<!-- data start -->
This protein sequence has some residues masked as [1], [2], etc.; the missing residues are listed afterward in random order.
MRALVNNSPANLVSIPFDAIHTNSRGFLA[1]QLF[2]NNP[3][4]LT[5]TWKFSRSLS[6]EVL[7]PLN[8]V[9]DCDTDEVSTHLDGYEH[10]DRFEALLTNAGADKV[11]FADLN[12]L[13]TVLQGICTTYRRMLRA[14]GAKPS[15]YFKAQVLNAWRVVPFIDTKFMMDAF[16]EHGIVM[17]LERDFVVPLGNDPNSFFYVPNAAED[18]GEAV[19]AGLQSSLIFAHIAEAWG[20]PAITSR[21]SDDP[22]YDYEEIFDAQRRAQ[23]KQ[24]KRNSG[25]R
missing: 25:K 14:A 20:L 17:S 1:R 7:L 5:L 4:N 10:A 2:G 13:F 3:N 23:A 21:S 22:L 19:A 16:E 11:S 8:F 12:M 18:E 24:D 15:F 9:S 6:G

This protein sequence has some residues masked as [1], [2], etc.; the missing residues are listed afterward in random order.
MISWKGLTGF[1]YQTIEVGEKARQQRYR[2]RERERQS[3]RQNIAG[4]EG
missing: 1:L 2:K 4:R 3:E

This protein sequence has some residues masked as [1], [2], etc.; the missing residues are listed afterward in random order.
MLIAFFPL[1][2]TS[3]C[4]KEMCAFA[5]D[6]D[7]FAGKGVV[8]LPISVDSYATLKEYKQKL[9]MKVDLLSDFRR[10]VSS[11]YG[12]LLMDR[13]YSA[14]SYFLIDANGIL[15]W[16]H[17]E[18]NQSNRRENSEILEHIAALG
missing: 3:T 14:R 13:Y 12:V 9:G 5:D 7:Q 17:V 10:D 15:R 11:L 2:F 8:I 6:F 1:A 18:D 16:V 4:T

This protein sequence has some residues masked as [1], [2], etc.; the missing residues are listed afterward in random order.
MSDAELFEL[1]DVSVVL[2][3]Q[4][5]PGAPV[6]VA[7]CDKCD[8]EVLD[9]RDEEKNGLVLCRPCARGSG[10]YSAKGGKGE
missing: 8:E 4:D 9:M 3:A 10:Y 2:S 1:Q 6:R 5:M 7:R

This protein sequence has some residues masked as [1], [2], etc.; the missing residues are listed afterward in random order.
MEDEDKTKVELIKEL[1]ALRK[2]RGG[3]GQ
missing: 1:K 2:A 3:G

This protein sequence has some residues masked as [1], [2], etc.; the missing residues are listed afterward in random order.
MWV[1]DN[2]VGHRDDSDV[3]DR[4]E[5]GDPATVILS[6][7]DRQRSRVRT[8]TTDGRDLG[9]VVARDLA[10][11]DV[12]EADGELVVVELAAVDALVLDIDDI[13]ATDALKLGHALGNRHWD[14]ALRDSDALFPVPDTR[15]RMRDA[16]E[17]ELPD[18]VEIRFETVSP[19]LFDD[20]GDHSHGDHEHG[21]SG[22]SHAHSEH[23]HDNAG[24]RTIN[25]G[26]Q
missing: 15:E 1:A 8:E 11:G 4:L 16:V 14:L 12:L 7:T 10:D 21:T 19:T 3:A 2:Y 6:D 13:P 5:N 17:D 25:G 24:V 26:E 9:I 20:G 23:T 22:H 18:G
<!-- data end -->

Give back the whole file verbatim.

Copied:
This protein sequence has some residues masked as [1], [2], etc.; the missing residues are listed afterward in random order.
MRALVNNSPANLVSIPFDAIHTNSRGFLA[1]QLF[2]NNP[3][4]LT[5]TWKFSRSLS[6]EVL[7]PLN[8]V[9]DCDTDEVSTHLDGYEH[10]DRFEALLTNAGADKV[11]FADLN[12]L[13]TVLQGICTTYRRMLRA[14]GAKPS[15]YFKAQVLNAWRVVPFIDTKFMMDAF[16]EHGIVM[17]LERDFVVPLGNDPNSFFYVPNAAED[18]GEAV[19]AGLQSSLIFAHIAEAWG[20]PAITSR[21]SDDP[22]YDYEEIFDAQRRAQ[23]KQ[24]KRNSG[25]R
missing: 25:K 14:A 20:L 17:S 1:R 7:L 5:L 4:N 10:A 2:G 13:F 3:N 23:A 21:S 22:L 19:A 16:E 11:S 8:F 12:M 18:E 24:D 15:F 9:S 6:G

This protein sequence has some residues masked as [1], [2], etc.; the missing residues are listed afterward in random order.
MISWKGLTGF[1]YQTIEVGEKARQQRYR[2]RERERQS[3]RQNIAG[4]EG
missing: 1:L 2:K 4:R 3:E

This protein sequence has some residues masked as [1], [2], etc.; the missing residues are listed afterward in random order.
MLIAFFPL[1][2]TS[3]C[4]KEMCAFA[5]D[6]D[7]FAGKGVV[8]LPISVDSYATLKEYKQKL[9]MKVDLLSDFRR[10]VSS[11]YG[12]LLMDR[13]YSA[14]SYFLIDANGIL[15]W[16]H[17]E[18]NQSNRRENSEILEHIAALG
missing: 3:T 14:R 13:Y 12:V 9:G 5:D 7:Q 17:V 10:D 15:R 11:L 2:F 8:I 6:F 1:A 18:D 16:V 4:T

This protein sequence has some residues masked as [1], [2], etc.; the missing residues are listed afterward in random order.
MSDAELFEL[1]DVSVVL[2][3]Q[4][5]PGAPV[6]VA[7]CDKCD[8]EVLD[9]RDEEKNGLVLCRPCARGSG[10]YSAKGGKGE
missing: 8:E 4:D 9:M 3:A 10:Y 2:S 1:Q 6:R 5:M 7:R

This protein sequence has some residues masked as [1], [2], etc.; the missing residues are listed afterward in random order.
MEDEDKTKVELIKEL[1]ALRK[2]RGG[3]GQ
missing: 1:K 2:A 3:G

This protein sequence has some residues masked as [1], [2], etc.; the missing residues are listed afterward in random order.
MWV[1]DN[2]VGHRDDSDV[3]DR[4]E[5]GDPATVILS[6][7]DRQRSRVRT[8]TTDGRDLG[9]VVARDLA[10][11]DV[12]EADGELVVVELAAVDALVLDIDDI[13]ATDALKLGHALGNRHWD[14]ALRDSDALFPVPDTR[15]RMRDA[16]E[17]ELPD[18]VEIRFETVSP[19]LFDD[20]GDHSHGDHEHG[21]SG[22]SHAHSEH[23]HDNAG[24]RTIN[25]G[26]Q
missing: 15:E 1:A 8:E 11:G 4:L 16:V 14:L 12:L 7:T 10:D 21:T 19:T 3:A 2:Y 6:D 13:P 5:N 17:D 25:G 24:V 26:E 9:I 20:G 23:T 22:H 18:G